Programming Drum Beats in Cubase is a video tutorial explaining how to use Cubase’s Key Editor to program drum beats and breaks.
Not everyone can lay down a great drum groove; be it using a drum kit or a pad-based sampler like the MPC series of beatboxes some people need to resort to DAW-based microprogramming to get a drum beat grooving.
Although I like hitting sampler based drum pads I find that programming beats using the DAW’s key editor a far more intuitive way to work as I can manage every drum element in isolation and apply all manner of dynamic processing and timing variances to the overall beat. Some will say that hitting pads or triggering electronic drum kits via midi is far more intuitive and ‘natural’ and I completely agree with this sentiment but for those of us that are not gifted drummers or beat-makers we have to do things step by step and have control over each step.
This is where the power of the key editor in your DAW comes into play.
The key editor in any DAW is the default midi editor for all midi notes input via a midi controller or manually using the draw tools available within the DAW. It displays notes graphically in a piano roll-style grid and these notes can be edited in detail within the key editor. The key editor allows for detailed editing of notes and non-note events such as midi controllers and timing data. All manner of global and note midi events can be controlled within the key editor using continuous controllers or simple midi data lanes.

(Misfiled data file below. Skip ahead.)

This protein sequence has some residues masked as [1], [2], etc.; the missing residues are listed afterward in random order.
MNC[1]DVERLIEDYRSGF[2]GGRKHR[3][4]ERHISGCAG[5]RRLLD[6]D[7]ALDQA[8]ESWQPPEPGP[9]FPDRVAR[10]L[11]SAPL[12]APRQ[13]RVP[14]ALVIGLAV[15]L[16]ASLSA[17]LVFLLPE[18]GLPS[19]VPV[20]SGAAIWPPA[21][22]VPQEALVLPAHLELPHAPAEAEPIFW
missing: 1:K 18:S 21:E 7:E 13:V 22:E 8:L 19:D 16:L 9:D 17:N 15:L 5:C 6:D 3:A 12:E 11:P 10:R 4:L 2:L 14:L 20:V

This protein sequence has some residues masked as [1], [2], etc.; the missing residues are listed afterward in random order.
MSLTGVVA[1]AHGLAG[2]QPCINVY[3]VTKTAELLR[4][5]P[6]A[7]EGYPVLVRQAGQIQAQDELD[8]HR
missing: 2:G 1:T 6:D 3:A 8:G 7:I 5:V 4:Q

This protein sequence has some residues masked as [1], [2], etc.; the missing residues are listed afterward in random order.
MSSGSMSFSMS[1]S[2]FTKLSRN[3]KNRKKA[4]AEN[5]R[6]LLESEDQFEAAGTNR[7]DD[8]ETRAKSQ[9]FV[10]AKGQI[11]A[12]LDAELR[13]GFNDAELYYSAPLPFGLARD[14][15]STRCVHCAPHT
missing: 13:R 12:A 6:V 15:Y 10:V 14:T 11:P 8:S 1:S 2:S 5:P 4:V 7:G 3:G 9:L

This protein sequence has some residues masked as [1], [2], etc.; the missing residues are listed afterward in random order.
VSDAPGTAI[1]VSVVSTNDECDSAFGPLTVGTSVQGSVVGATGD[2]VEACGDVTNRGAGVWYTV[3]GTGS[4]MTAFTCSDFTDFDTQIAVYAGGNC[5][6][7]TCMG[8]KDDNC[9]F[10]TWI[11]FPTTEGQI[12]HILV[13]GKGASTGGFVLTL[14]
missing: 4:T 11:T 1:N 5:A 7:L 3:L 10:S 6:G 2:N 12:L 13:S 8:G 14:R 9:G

It is within the key editor that we can input notes and edit them to taste. This makes the key editor the perfect tool to use in programming drum beats. The ability to manually input notes and edit them to fit the required remit for any genre makes this a very powerful feature to have.
Once notes have been either input via a midi controller or ‘drawn’ in using the DAW’s tools they can then be processed further. Note length, velocity, pans, pitch, expression, volume etc are all controlled via the key editor. Quantise is also managed here and can be processed note by note or globally for the whole drum beat sequence. In fact, there is very little we can’t do in the key editor.
If you think of the DAW as a simple playback sequencer with detailed editing of notes you can then appreciate how invaluable the key editor is for the beatmaker.
In the Programming Drum Beats in Cubase video, I program an urban drum beat using Cubase’s Key Editor. I explain how to draw in notes and edit them to fit the beat’s requirements. I show you how to adjust the volume and velocity of each note to allow for a human feel to the beat. I show you how to customise the quantise values for the beat and explain how timing variances can be edited or introduced to provide a groove for the beat.
The plugin used in this video:
Topics covered in this video are:
- Using your DAW’s powerful grid and key editing functions to create new beats
- Quantisation tricks, Midi techniques for Beat Construction
- Using Groove Agent and chopping and substituting Midi data to create beats
- Understanding note lengths and quantisation grids
- Creating shotgun beats and crescendos via the Key Editor
- Expression and cc control.
If you found this tutorial of help then maybe these will also be of benefit:
Chopping/Slicing Beats Using Recycle
Using Recycle REX Files and Constructing New Beats
Combining Ripped Beats to create new Beats
Creating a beat and an effect from a drum loop
Processing a Snare to fit in with a Ripped Drum Break
Topping and Tailing Ripped Beats – Truncating and Normalising
Pumping and Swelling Drum Beats using Compressors